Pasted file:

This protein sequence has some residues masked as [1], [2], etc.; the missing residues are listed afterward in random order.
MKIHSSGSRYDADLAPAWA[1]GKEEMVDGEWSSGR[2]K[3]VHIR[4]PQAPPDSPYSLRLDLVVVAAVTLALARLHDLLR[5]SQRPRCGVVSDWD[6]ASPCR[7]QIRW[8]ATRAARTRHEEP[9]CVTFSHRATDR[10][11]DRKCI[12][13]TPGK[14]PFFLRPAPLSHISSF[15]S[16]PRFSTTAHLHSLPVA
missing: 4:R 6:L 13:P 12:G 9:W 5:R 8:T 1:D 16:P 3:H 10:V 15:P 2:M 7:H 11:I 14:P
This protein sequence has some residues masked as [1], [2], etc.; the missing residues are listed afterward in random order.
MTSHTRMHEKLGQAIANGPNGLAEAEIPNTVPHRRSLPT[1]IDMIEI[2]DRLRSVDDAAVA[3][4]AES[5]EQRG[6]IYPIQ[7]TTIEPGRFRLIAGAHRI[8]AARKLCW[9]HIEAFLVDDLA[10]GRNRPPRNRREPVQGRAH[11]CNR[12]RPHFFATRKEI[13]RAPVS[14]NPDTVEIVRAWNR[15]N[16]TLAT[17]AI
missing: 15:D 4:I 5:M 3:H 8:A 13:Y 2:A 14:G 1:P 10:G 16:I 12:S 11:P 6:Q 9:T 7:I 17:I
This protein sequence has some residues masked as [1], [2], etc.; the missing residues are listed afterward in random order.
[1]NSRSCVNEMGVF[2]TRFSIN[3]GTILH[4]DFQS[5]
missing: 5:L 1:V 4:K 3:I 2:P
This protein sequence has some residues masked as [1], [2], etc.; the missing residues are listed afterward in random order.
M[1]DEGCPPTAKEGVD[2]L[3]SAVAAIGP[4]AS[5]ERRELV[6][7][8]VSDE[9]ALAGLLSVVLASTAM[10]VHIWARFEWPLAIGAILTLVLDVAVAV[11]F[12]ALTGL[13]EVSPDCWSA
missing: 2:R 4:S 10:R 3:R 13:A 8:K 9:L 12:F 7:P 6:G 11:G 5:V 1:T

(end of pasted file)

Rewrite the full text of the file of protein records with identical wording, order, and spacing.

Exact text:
This protein sequence has some residues masked as [1], [2], etc.; the missing residues are listed afterward in random order.
MKIHSSGSRYDADLAPAWA[1]GKEEMVDGEWSSGR[2]K[3]VHIR[4]PQAPPDSPYSLRLDLVVVAAVTLALARLHDLLR[5]SQRPRCGVVSDWD[6]ASPCR[7]QIRW[8]ATRAARTRHEEP[9]CVTFSHRATDR[10][11]DRKCI[12][13]TPGK[14]PFFLRPAPLSHISSF[15]S[16]PRFSTTAHLHSLPVA
missing: 4:R 6:L 13:P 12:G 9:W 5:R 8:T 1:D 16:P 3:H 10:V 15:P 2:M 7:H 11:I 14:P
This protein sequence has some residues masked as [1], [2], etc.; the missing residues are listed afterward in random order.
MTSHTRMHEKLGQAIANGPNGLAEAEIPNTVPHRRSLPT[1]IDMIEI[2]DRLRSVDDAAVA[3][4]AES[5]EQRG[6]IYPIQ[7]TTIEPGRFRLIAGAHRI[8]AARKLCW[9]HIEAFLVDDLA[10]GRNRPPRNRREPVQGRAH[11]CNR[12]RPHFFATRKEI[13]RAPVS[14]NPDTVEIVRAWNR[15]N[16]TLAT[17]AI
missing: 15:D 4:I 5:M 3:H 8:A 13:Y 2:A 14:G 1:P 10:G 16:I 12:S 11:P 6:Q 9:T 7:I 17:I
This protein sequence has some residues masked as [1], [2], etc.; the missing residues are listed afterward in random order.
[1]NSRSCVNEMGVF[2]TRFSIN[3]GTILH[4]DFQS[5]
missing: 5:L 1:V 4:K 3:I 2:P
This protein sequence has some residues masked as [1], [2], etc.; the missing residues are listed afterward in random order.
M[1]DEGCPPTAKEGVD[2]L[3]SAVAAIGP[4]AS[5]ERRELV[6][7][8]VSDE[9]ALAGLLSVVLASTAM[10]VHIWARFEWPLAIGAILTLVLDVAVAV[11]F[12]ALTGL[13]EVSPDCWSA
missing: 2:R 4:S 10:R 3:R 13:A 8:K 9:L 12:F 7:P 6:G 11:G 5:V 1:T